Vaccination against a hit-and-run viral cancer

Department of Pathology, University of Cambridge, UK.
Journal of General Virology (Impact Factor: 3.18). 09/2010; 91(Pt 9):2176-85. DOI: 10.1099/vir.0.023507-0
Source: PubMed


Cancers with viral aetiologies can potentially be prevented by antiviral vaccines. Therefore, it is important to understand how viral infections and cancers might be linked. Some cancers frequently carry gammaherpesvirus genomes. However, they generally express the same viral genes as non-transformed cells, and differ mainly in also carrying oncogenic host mutations. Infection, therefore, seems to play a triggering or accessory role in disease. The hit-and-run hypothesis proposes that cumulative host mutations can allow viral genomes to be lost entirely, such that cancers remaining virus-positive represent only a fraction of those to which infection contributes. This would have considerable implications for disease control. However, the hit-and-run hypothesis has so far lacked experimental support. Here, we tested it by using Cre-lox recombination to trigger transforming mutations in virus-infected cells. Thus, 'floxed' oncogene mice were infected with Cre recombinase-positive murid herpesvirus-4 (MuHV-4). The emerging cancers showed the expected genetic changes but, by the time of presentation, almost all lacked viral genomes. Vaccination with a non-persistent MuHV-4 mutant nonetheless conferred complete protection. Equivalent human gammaherpesvirus vaccines could therefore potentially prevent not only viral genome-positive cancers, but possibly also some cancers less suspected of a viral origin because of viral genome loss.

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    • "Hit-and-run oncogenesis is most frequently considered in the context of virally induced cancers.28 The idea that cancer progression can persist in the absence of initiating viral oncoprotein expression is supported by laboratory models in which a transformed cellular phenotype persists despite loss of viral oncoprotein expression for adenoviruses,29,30 herpesviruses,31,32 and the polyomavirus Simian virus 40 (SV40) large T antigen (TAg).33–37 Hit-and-run–mediated pathophysiology has been suggested as a pathway for polyomavirus in human brain tumors and mesotheliomas,38–40 JC virus in colorectal cancer,41 papillomaviruses in Schneiderian inverted papillomas,42 and Hepatitis B in hepatomas.43 "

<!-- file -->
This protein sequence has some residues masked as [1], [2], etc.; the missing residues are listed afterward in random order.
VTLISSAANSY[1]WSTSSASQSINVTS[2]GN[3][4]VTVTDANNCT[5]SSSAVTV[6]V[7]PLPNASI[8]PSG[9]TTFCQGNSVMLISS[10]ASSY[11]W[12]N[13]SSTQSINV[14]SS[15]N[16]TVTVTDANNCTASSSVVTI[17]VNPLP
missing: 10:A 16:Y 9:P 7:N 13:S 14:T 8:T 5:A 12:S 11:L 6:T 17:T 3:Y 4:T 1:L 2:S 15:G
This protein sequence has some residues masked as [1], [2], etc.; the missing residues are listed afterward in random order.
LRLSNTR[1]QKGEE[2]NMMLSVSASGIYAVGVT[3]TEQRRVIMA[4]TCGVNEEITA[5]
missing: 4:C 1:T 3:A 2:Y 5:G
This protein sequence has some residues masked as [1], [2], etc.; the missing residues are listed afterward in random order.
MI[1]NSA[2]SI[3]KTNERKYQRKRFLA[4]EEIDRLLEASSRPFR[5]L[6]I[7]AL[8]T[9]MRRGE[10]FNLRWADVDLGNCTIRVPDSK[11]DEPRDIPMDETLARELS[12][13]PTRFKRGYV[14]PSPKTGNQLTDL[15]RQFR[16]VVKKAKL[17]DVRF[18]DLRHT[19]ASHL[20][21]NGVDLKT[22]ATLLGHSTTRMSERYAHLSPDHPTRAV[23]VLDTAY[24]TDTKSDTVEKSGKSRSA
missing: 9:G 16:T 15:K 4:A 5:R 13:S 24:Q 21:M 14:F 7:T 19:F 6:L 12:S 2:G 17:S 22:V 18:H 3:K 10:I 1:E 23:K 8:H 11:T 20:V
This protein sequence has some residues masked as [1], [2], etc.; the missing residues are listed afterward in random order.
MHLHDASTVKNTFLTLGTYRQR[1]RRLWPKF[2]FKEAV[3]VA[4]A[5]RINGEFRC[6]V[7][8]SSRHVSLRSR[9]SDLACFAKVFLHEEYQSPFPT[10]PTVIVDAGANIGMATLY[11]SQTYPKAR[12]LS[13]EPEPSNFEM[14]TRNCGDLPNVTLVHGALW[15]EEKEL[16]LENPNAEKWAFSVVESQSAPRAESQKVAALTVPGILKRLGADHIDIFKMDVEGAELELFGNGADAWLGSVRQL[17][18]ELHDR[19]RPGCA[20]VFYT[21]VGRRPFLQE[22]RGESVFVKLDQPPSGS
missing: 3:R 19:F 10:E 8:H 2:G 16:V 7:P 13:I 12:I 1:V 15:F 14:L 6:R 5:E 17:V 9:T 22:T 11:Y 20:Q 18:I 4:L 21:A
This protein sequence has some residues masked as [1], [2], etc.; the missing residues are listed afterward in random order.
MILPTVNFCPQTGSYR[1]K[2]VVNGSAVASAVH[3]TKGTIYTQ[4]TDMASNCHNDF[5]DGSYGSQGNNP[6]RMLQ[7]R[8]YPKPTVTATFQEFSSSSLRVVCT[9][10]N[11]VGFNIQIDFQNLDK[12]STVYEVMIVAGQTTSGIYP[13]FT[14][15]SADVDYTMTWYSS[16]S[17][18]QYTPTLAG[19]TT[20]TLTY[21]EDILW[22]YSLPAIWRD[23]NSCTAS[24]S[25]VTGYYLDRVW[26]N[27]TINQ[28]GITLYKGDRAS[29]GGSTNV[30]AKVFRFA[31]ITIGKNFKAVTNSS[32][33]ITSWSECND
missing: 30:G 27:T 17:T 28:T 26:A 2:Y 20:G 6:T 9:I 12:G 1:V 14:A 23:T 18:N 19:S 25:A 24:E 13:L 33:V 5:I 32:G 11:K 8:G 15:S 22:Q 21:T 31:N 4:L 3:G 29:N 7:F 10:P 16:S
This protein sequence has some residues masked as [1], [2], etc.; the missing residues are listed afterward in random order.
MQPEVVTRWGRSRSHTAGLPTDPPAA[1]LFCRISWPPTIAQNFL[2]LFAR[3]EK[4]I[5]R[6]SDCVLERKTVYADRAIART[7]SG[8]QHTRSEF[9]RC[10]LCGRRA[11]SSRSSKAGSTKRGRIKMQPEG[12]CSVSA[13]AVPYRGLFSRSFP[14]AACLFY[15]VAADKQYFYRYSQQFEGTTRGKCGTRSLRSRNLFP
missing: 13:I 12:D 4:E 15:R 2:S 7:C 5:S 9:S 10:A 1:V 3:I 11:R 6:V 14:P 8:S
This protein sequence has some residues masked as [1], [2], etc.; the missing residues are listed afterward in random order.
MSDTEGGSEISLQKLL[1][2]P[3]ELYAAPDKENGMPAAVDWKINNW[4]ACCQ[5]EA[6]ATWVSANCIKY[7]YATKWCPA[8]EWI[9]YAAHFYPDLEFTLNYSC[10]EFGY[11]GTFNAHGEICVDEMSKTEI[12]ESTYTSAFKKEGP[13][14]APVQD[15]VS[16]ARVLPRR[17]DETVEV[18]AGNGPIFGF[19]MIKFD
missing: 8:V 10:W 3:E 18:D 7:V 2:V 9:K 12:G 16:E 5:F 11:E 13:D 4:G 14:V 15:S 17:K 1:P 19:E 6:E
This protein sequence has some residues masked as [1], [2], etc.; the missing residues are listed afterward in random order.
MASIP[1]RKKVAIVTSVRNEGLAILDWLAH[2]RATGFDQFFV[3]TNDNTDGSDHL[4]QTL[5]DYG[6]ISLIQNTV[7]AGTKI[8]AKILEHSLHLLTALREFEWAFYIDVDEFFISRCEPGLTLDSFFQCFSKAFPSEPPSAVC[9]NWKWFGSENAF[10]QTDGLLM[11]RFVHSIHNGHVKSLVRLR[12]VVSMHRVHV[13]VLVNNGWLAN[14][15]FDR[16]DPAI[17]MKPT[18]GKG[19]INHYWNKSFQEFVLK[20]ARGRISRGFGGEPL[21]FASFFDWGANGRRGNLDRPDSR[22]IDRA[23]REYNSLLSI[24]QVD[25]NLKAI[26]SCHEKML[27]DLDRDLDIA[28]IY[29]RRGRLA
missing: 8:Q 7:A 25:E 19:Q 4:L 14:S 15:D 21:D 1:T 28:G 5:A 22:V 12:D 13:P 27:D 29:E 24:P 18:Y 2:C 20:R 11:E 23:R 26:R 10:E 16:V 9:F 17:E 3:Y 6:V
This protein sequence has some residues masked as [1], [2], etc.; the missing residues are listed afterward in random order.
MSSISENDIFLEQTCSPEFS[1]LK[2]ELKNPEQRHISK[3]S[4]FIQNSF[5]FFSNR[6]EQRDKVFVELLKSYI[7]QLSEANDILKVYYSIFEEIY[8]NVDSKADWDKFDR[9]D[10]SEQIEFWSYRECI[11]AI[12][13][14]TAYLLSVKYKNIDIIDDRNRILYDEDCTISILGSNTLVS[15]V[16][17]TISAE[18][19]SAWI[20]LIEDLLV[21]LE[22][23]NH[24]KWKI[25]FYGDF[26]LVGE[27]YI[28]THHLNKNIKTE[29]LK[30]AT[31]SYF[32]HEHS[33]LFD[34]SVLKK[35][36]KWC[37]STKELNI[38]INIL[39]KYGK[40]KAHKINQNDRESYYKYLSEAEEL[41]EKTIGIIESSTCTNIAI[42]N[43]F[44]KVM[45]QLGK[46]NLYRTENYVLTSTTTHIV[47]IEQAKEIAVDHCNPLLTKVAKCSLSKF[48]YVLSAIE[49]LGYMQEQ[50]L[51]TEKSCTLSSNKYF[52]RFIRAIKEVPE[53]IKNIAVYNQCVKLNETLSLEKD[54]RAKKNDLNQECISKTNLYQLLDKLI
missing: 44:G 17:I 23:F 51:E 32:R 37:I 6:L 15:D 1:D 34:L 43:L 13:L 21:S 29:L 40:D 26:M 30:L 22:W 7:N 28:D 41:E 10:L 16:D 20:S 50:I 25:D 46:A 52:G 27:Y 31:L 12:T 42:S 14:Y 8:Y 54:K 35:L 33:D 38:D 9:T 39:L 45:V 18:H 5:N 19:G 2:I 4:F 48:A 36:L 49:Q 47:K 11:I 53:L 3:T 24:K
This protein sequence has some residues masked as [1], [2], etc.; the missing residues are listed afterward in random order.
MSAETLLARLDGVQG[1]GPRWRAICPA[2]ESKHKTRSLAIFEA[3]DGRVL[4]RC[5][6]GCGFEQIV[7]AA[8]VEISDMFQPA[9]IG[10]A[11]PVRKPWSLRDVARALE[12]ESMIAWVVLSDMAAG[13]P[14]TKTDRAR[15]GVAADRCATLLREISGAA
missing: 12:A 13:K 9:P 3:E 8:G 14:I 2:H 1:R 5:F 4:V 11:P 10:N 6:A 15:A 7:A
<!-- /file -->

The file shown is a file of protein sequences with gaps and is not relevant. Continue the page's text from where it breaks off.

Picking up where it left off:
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    ABSTRACT: In a medical sense, biomodulation could be considered a biochemical or cellular response to a disease or therapeutic stimulus. In cancer pathophysiology, the initial oncogenic stimulus leads to cellular and biochemical changes that allow cells, tissue, and organism to accommodate and accept the oncogenic insult. In epithelial cell cancer development, the process of carcinogenesis is frequently characterized by sequential cellular and biochemical adaptations as cells transition through hyperplasia, dysplasia, atypical dysplasia, carcinoma in situ, and invasive cancer. In some cases, the adaptations may persist after the initial oncogenic stimulus is gone in a type of "hit-and-run" oncogenesis. These pathophysiological changes may interfere with cancer prevention therapies targeted solely to the initial oncogenic insult, perhaps contributing to resistance development. Characterization of these accommodating adaptations could provide insight for the development of cancer preventive regimens that might more effectively biomodulate preneoplastic cells toward a more normal state.
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    ABSTRACT: Evaluation of: Stevenson PG, May JS, Connor V, Efstathiou S: Vaccination against a hit-and-run viral cancer. J. Gen. Virol. 91, 2176-2185 (2010). Viral hit-and-run oncogenesis scenarios suggest that transient acquisition of viral genomes can induce a permanent change in the gene expression pattern of the host cell, resulting in malignant conversion. Stevenson et al. developed an in vivo model system based on the introduction of a Cre-recombinase positive murid herpesvirus into genetically engineered mice. They demonstrated that the Cre recombinase could switch on a silent oncogene and inactivate a tumor suppressor gene resulting in sarcomagenesis. However, some of the tumors lacked herpesvirus genomes, suggesting a hit-and-run type oncogenesis. The authors also observed that vaccination could prevent sarcomagenesis in their model.
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